5. Percentage of participants reporting perpetrating or experiencing physical violence within the previous six months is measured using the self reported data from a questionnaire administered at baseline and three follow up rounds, with 10 months between each round
6. Percentage of participants reporting perpetrating or experiencing sexual violence within the previous six months is measured using the self reported data from a questionnaire administered at baseline and three follow up rounds, with 10 months between each round
7. Percentage of participants who hold positive norms regarding gender based violence is measured using the Gender-Equitable Men (GEM) Scale at baseline and three follow up rounds, with 10 months between each round
8. Percentage of participants who hold equitable norms regarding the roles of women and men is measured using the Gender-Equitable Men (GEM) Scale at baseline and three follow up rounds, with 10 months between each round

Secondary outcome measures

No secondary outcome measures

Overall trial start date

01/10/2015

Overall trial end date

14/08/2019

Reason abandoned

Eligibility

Participant inclusion criteria

1. Men aged 18-35
2. Women aged 18-24
3. Living in selected communities
4. Can read English or local language
5. Willing and able to give informed consent
6. Willing to participate in three additional interviews
7. Willing to provide research staff with an identity number, address, phone number, and fingerprint scan while participating in the study
8. Agrees to participate in the study for the duration of up to three years; do not reasonably foresee moving out of the study area within that time

Participant type

Other

Age group

Adult

Gender

Both

Target number of participants

20 pretest participants 1500 final survey participants

Participant exclusion criteria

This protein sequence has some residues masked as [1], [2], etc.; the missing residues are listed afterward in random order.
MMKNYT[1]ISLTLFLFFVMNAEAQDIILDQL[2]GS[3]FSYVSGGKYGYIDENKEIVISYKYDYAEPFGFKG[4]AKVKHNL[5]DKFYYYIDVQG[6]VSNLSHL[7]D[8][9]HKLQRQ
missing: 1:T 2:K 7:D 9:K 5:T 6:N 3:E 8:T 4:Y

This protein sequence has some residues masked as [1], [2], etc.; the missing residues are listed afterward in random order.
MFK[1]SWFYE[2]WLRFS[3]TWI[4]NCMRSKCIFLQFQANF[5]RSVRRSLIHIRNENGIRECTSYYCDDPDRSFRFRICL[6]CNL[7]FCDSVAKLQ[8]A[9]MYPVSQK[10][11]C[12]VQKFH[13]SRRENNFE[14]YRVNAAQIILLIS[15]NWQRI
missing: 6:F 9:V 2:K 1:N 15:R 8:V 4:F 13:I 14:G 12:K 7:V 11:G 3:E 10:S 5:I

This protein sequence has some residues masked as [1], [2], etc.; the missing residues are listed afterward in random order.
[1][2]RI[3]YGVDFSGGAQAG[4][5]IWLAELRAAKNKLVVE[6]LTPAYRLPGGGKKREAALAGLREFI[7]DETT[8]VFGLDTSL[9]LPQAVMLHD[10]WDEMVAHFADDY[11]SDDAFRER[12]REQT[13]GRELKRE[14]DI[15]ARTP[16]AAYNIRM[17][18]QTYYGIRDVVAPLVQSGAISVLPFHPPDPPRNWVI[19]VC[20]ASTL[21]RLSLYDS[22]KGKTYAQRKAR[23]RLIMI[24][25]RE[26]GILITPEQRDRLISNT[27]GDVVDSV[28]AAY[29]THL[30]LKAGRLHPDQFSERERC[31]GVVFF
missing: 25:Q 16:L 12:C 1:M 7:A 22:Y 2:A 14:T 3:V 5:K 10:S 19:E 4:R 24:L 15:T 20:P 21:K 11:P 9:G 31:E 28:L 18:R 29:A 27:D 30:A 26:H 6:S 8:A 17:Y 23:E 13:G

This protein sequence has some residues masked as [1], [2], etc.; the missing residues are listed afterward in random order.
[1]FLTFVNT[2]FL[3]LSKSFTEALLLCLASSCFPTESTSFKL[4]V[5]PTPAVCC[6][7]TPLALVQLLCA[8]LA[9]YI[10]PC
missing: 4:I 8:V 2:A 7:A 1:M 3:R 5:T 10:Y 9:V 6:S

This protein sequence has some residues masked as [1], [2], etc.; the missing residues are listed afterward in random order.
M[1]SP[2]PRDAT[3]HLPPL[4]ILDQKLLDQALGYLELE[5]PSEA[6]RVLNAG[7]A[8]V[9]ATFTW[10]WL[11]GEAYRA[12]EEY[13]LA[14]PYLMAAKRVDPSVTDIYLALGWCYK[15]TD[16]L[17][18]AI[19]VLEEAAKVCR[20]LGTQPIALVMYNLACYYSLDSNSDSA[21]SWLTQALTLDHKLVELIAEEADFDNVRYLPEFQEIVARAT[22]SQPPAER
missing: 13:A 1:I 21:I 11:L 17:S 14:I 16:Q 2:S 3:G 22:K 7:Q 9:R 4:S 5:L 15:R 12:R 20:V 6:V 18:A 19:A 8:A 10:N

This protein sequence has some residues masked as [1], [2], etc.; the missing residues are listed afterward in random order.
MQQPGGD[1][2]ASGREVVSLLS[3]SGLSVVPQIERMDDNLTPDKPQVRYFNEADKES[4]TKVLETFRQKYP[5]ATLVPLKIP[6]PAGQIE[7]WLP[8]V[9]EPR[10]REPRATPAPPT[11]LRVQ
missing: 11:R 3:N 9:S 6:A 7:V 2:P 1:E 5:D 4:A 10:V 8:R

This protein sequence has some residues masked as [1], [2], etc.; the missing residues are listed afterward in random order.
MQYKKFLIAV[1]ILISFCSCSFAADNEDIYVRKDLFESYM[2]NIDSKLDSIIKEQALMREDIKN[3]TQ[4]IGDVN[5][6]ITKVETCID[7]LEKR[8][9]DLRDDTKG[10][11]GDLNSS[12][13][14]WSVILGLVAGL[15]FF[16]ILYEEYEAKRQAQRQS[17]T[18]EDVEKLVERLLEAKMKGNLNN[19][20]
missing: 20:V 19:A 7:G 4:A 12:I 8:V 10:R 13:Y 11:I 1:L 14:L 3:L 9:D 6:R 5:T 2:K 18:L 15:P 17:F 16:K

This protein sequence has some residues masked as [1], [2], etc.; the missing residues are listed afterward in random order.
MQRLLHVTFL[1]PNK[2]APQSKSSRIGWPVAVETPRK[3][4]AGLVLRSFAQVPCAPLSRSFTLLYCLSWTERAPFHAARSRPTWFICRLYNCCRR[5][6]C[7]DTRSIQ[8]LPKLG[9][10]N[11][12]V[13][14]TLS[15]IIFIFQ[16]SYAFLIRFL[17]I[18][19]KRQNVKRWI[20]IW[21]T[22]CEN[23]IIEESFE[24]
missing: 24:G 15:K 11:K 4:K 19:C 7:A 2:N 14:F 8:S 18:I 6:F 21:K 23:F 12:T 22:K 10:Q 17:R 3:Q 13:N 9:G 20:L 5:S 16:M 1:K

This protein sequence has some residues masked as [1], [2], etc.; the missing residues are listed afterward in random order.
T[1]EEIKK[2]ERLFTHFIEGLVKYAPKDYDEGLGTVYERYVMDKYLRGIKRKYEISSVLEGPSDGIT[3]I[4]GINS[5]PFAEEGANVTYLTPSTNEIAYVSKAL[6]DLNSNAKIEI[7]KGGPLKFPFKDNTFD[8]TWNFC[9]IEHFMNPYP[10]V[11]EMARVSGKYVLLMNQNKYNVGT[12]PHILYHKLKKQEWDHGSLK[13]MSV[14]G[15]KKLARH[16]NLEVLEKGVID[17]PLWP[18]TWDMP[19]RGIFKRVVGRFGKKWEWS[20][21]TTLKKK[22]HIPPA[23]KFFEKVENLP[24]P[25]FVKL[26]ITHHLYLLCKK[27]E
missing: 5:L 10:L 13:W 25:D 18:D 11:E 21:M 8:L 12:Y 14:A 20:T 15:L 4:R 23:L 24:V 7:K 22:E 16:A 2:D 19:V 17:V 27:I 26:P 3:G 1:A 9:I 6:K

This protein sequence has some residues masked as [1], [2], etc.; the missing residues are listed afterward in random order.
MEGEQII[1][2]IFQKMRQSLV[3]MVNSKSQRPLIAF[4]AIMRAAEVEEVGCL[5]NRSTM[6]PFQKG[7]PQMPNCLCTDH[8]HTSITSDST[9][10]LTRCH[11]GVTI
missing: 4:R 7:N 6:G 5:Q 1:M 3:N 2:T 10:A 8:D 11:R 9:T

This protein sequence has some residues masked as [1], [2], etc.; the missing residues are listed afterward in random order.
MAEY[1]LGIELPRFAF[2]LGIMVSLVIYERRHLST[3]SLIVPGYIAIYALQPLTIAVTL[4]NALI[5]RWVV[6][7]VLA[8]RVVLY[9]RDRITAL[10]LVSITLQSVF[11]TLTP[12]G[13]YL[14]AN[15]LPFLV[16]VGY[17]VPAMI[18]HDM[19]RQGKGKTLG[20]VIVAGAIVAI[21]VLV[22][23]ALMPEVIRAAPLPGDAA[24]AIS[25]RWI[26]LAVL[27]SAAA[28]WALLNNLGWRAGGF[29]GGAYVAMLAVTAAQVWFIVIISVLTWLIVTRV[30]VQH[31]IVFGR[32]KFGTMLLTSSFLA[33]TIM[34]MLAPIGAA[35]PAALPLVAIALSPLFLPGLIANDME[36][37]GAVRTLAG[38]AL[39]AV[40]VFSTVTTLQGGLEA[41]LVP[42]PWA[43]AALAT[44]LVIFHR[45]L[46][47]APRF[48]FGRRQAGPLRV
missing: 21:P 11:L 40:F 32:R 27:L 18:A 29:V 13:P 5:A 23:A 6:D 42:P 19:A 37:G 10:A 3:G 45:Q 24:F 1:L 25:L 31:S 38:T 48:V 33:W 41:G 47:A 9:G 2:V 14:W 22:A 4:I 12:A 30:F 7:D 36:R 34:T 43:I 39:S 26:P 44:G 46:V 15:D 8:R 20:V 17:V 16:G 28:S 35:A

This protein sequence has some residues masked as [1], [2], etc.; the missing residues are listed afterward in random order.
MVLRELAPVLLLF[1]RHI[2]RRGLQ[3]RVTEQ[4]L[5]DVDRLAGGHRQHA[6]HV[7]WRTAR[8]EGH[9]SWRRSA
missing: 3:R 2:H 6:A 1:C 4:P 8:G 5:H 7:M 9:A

1. Lives outside of study area or expects to move within next 3 years
2. Outside of age range
3. Cannot read in English or local language

Recruitment start date

23/01/2017

Recruitment end date

15/03/2017

Locations

Countries of recruitment

South Africa

Trial participating centre

Population Council
One Dag Hammarskjold Plaza
New York
10017
United States of America

Trial participating centre

University of the Witwaterstrand
MatCH Research Unit 34 Essex Terrace 2nd Bldg, Ground Floor Westville, 3629 Durban, South Africa
Durban
3629
South Africa

Sponsor information

Organisation

Population Council

Sponsor details

One Dag Hammarskjold Plaza
New York
NY
10017
United States of America

Sponsor type

Government

Website

www.popcouncil.org

Funders

Funder type

Not defined

Funder name

United States Agency for International Development

Alternative name(s)

U.S. Agency for International Development, USAID

Funding Body Type

government organisation

Funding Body Subtype

federal/national government

Location

United States of America

Results and Publications

Publication and dissemination plan

A Research Advisory Group (RAG) has been established to provide input into the study design, implementation, and dissemination of findings throughout the study. This group includes representatives from the donor (USAID), the research community, and the local and national government.

Information generated from the study will be shared with the research communities through well-established relationships with Wits University and other academic institutions in South Africa and internationally. Findings will also be disseminated to key stakeholders in KwaZulu-Natal Province, including the Department of Health, as well as nationally.

IPD Sharing plan:
The data sharing plans for the current study are unknown and will be made available at a later date.

Intention to publish date

14/08/2020

Participant level data

To be made available at a later date

Results - basic reporting

Publication summary

Publication citations

Additional files

Editorial Notes